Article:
In a development highlighting a key challenge facing the country’s banking system, Moody’s Investor Service on Thursday said India’s large state-owned banks will need between Rs 70,000 crore and Rs 95,000 crore of equity capital as the stock of bad loans at these banks is expected to rise in the next two years, squeezing profits further.
“We estimate that the 11 Moody’s-rated public sector banks will require external equity capital of about Rs70,000 crore to Rs95,000 crore,” said Alka Anbarasu, vice-president and senior analyst at Moody’s.
According to a report issued by Moody’s, capital infusion from the government will be the only viable source of external equity capital for state-owned banks, given their low equity valuations.
Under the Indradhanush plan, the government had promised to infuse Rs10,000 crore each in banks this financial year and next. Except State Bank of India, all state-owned banks have a price to book value below one, making it tough for them to raise capital from the market.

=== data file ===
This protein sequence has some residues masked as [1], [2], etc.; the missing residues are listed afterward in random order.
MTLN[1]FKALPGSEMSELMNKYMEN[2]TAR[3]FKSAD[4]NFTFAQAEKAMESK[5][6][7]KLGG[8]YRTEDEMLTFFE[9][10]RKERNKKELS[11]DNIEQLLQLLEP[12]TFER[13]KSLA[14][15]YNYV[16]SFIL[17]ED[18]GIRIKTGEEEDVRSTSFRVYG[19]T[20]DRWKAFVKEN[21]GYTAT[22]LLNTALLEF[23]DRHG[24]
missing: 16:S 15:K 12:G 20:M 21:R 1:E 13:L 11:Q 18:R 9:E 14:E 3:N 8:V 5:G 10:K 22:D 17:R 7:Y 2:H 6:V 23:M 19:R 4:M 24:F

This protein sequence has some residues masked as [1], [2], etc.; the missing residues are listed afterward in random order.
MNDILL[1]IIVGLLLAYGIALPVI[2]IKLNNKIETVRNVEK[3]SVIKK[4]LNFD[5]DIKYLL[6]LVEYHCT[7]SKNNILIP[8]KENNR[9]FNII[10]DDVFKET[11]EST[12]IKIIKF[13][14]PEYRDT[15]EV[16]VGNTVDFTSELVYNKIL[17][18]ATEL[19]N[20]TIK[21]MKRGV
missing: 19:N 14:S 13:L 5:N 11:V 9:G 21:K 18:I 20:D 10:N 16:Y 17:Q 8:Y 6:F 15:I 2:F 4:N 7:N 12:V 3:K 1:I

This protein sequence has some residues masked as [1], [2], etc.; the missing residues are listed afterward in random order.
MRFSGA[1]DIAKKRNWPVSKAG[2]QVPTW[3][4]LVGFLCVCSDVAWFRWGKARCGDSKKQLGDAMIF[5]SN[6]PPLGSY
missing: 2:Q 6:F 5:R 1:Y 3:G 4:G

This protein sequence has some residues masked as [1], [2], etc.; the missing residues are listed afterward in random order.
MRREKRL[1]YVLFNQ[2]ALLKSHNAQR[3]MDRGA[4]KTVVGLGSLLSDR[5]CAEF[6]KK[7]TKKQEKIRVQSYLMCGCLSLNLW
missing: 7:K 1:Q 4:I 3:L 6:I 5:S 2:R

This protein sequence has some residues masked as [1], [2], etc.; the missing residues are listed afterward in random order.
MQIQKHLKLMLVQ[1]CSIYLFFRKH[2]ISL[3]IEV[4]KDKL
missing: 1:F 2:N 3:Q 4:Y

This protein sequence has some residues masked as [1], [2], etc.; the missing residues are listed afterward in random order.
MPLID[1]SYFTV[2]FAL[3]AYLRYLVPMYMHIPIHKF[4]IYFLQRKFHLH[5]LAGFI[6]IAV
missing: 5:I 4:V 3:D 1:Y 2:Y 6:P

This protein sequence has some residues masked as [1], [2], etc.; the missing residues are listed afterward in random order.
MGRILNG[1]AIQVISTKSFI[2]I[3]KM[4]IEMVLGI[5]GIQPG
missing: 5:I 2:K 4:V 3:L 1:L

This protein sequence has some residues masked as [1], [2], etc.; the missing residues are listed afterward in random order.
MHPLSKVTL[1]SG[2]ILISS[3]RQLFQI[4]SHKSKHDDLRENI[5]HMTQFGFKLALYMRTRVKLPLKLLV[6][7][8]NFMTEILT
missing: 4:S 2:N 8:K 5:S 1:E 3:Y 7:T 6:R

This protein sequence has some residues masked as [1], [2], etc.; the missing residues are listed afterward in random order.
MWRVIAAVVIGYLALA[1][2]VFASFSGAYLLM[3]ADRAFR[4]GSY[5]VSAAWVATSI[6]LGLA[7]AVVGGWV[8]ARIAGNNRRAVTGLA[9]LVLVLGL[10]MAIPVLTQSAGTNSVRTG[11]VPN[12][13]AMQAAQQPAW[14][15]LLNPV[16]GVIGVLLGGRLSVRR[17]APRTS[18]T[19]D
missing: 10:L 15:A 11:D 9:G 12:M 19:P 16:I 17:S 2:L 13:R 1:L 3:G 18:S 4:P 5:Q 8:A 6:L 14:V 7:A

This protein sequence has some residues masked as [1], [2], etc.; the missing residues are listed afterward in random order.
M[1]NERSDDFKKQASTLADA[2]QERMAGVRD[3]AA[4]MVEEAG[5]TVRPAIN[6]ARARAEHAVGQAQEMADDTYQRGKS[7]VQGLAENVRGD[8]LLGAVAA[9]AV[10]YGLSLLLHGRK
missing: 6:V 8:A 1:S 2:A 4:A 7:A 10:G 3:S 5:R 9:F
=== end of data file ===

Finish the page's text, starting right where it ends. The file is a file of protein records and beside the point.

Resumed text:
The situation is perhaps the gravest for smaller government-run banks given their asset quality and the bad loan burden.
According to Moody’s, gross non-performing assets (NPAs) for the industry, which stood at 9.5 per cent at the end of the March quarter, are expected to increase to Rs 8.2-8.5 trillion or 9.9-10.3 per cent by March 2018.
Moody’s India affiliate Icra Ltd said the recent ordinance to tackle NPAs is positive for the banks, but added their limited profitability and capital availability will make it tough for them to absorb haircuts stipulated by the committee.